As I mentioned in my movie review section, I've also always had a thing for apocalypse films. One of my favorite growing up was a rather silly one called "Night of the Comet" which kind of reminded me of 28 Days Later because everyone is turned into Zombies except for a few survivors who have to band together. Then the main heroine is captured by soldiers in an underground bunker or something and the hero has to save her and they fall in I guess it's a lot like 28 Days Later (only much better of course). I wonder if director Peter Boyle was influenced by that film? That would be funny.

I also remember in "Night of the Comet" that at one point they go on a shopping spree in a mall and I remember as a Jr. High student thinking how much fun that would be, but at the same time thinking it would be terrible to be the last survivors on Earth. My parents were always buying into some doomsday prediction or another. I never thought I'd live to graduate high school let alone make it into my 30s.

I'm just now noticing that I have the hands of an 80 year old. I think of all the things I've done in my life, the most damaging to my hands was all the years of sculpting with clay and doing pottery. That shit really dries your hands out and makes a bloody mess of things.

I think I'm probably a little odd for a woman, in that I don't mind the markings on my body that show I've actually been alive awhile. I'm proud of my few gray hairs, wrinkles, stretch marks, and scars. Each one tells a tale. And I think once you remove the mythical quest for true love, you don't have to worry about living up to impossible standards or what happens if you "let yourself go". It's very freeing.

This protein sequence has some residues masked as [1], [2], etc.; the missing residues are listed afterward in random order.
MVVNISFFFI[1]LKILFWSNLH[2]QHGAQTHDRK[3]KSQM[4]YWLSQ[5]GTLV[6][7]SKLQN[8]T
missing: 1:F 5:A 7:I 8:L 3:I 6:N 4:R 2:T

Of course, at work all day today I had this sort of anxious tension in my stage fright. I recognized it immediately. It's how I feel when I've fallen for someone. I haven't felt that in years, honest to god, in YEARS. So I just sat there wondering where the hell this was coming from, and at some point it hit me that it was from thinking about my paintings of Cillian Murphy! It made me feel, well, quite pathetic actually. I was never one, even as a teenager, to have posters of teen stars on my walls (ok, except for a brief period of Duran Duran). I don't normally feel anything for actors except to admire them in a distant kind of way for being talented or having a likable character in a movie or play. With Jim, the character Cillian Murphy plays in 28 Days Later, well, I feel all a jitter.

In a way it makes me want to care again. I think I actually miss feeling insecure about my looks. Like I should run out to the drug store and buy some hair dye and start working out and buy some new clothes...quit cutting my own hair. Not that I think this Irish actor and I would ever meet, but just because having a reaction to someone, real or not, made me realize the little piece of black coal in my chest hasn't completely shriveled up and died after all. At times it's nice to know that I still have a little bit of whatever it is that makes other people "normal".

Digital Muse

it starts with a line
a curve
a sharp shadow, blue tinged
a flickering light from a dark corner

there is voice
an accent,
accentuating in the silence
that which is missing

the memory of abandoned fire
each scene an escalation
long fingers close
hairs press against linseed

flesh that is two dimensions only
a line
a curve
A sharp shadow, blue tinged
A flickering light from a dark corner

cillian_murphy2 (35k image)

Here I tried to fix the right eye, which looked a little crossed in the other photo of the painting I uploaded last night.